################################################################################
Solution = function(dat){
UM = dat[2,]
R = dat[1,]
TrueN = dat[3,1]

theta<-c(Ncap=sum(UM)+20) #vector of parameters and starting vlaues
small = exp(-10)

MRC <- function(theta){ #mark-recapture model function
Nhat=theta
phat=(UM+R)/Nhat
UMp<-vector(length=length(UM)) #Predicted unmarked fish in sample
UMp[1]=Nhat*phat[1]; for (j in 1:(length(UM)-1)){UMp[j+1]=(Nhat-
sum(UM[1:j]))*phat[j+1]}
RCp<-vector(length=length(UM))#Predicted recaptures in sample
RCp[1]=0; for (j in 2:length(UM)){RCp[j]=(sum(UM[1:(j-1)]))*phat[j]}
nLL = -1*(sum(-(UMp+small)+(UM+small)*log(UMp+small))+sum(-(RCp+small)+
(R+small)*log(RCp+small))) #Negative log like (Poisson kernal)
nLL }

covar <- try( sqrt(solve(fit\$hessian))/(fit\$par),T)#coeficient of variation
conf <- try( 1.96*sqrt(solve(fit\$hessian)),T) #95% confident interval +-

parameter = if(inherits(conf,"try-error")){#flags if the true N is within
NA #the confidence intervals of the Nest
} else {
ifelse(abs(TrueN-fit\$par)<conf,0,100)
}

cofvar = if(inherits(covar,"try-error")){ #calculates cv
NA
} else {
covar
}
converg = if(inherits(fit,"try-error")){#flags model runs that don't converge
999
} else {
fit\$convergence
}
recaptures = ifelse(sum(R)==0,1,0) #flags when recaptures are zero
c(bias=parameter,cv=cofvar,convergence=converg,recaps=recaptures) #output
}
################################################################################
# Simulation input parameters
################################################################################

N = 110 #abundance in universe
pcap = 0.20 #detection probability of animals in sampling universe
LU = 0 #lower boundary of universe
UU = 2000 #upper boundary of universe
LS = 200 #lower boundary of sampling universe
HR = 20 #Home range diameter
HRsd = HR/2/1.96 #standard deviation that places 95% CI at HR boundaries
# vector of samping events representing different sampling designs
Event = seq(2,6)
# vector of upper boudaries of sampling univers representing different spatial
# designs
US = seq(300,1700,by=100)
################################################################################
# This part runs the simulation
################################################################################
iter = 500
# matrix for results. This matrix will contain ones and zeros. A one indicates
# when the iteration resulted in an abundance estimate that met
flagmatrix= array(NA,dim=c(iter,length(US),5))

ptm=proc.time() #start time
for (l in 1:length(US)){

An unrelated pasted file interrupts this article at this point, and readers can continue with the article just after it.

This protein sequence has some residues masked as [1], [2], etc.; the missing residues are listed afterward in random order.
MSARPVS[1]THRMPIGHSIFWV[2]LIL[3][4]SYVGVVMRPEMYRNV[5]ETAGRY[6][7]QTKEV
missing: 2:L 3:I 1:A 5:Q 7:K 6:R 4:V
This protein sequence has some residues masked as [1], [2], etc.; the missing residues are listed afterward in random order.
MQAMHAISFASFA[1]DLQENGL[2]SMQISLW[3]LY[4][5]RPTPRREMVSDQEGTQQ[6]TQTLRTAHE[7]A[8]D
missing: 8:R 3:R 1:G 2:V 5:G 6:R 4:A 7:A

for (m in 1:length(Event)){
doit= function(){Solution(Datagen(N,pcap,LU,UU,LS,US[l],HRsd,Event[m]))}
mat = replicate(iter,doit(),simplify = T)

mat2 = matrix(NA,2,iter)
for (i in 1:iter){
mat2[1,i] = ifelse(sum(mat[3:4,i])==0,mat[1,i],NA)
mat2[2,i] = ifelse(sum(mat[3:4,i])==0,mat[2,i],NA)}

flagmatrix[,l,m]=ifelse(mat2[1,]==0,ifelse(mat2[2,]<=0.25,1,0),0)
}}
endtime=proc.time()-ptm
endtime[3]/60
#------------------------------------------------------------------------------#
# Graph of results
#------------------------------------------------------------------------------#
flagmat <- ifelse(flagmatrix[,,]=="NA",0,flagmatrix[,,])
sucess = colMeans(flagmatrix,na.rm=T)
xvec = US-LS
plot(xvec,sucess[,1],ylim=c(0,1),type="l",xlab="Length of sampling reach",
ylab="Probability of acceptable estimate",lty=1)
for(i in 2:(max(Event)-1)){lines(xvec,sucess[,i],lty=i)}
```

This is a fairly simple simulation to perform and is more informative than some of the heuristics published in the past such as adding half a home range distance to the sampling area.  Additionally, this may be a more user friendly method for designing mark-recapture studies than using more complex designs. For example, spatially-explicit mark-recapture models account for movement of animals by employing trap grids and explicitly modeling the movement of animals among traps to estimate home range size.  While this class of model eliminates the biases discussed above, employing trap grids may not be feasible or the expertise to fit these complex models may not be available.

I am a quantitative ecologist interested in patterns in biodiversity and natural resource management.
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### 3 Responses to Using movement information to approximate population closure for mark-recapture sampling designs:

1. Kyle Wilson says:

Hey Dan, Interesting stuff and I’m glad you’ve got the website up and running. I’d be interested if you are planning on putting up some of your more basic simulations and code. So far as I can tell, I don’t see that on the website anywhere here. But it would be nice to be able to share these simulation and analytical tools with others up here in Calgary. -Kyle

• dangwinn says:

Hey Thanks Kyle. I added some example code to the post. I think adding code to these posts is a really good suggestion. Particularly because there are so many simulations I build just to learn something about the behavior of an analysis I’m learn. This would be a good place to share those. Hope you are doing well in Calgary! (looking forward to spring, I imagine:)

• Kyle Wilson says:

Spring can’t get here soon enough! Seriously, 2 days ago it was -30C… tomorrow it might be +13C… make a choice on weather Canada!

I read over Ben Bolker’s website from time to time (http://rpubs.com/bbolker) and I love that style. I think that your website here could be a similarly valuable tool for statistical ecologists and managers to refer to for guidance (Ben’s style focuses more towards the theoretical/conceptual ecology side of things). You do have a great way of describing both the “boots-on-the-ground” reality and the statistical techniques needed to improve our inference. That’s one of the reasons I think example code is really helpful; it’ll help bridge that gap towards the applied managers and ecologists who aren’t particularly quantitative or skilled in programming. Please keep it up, cheers!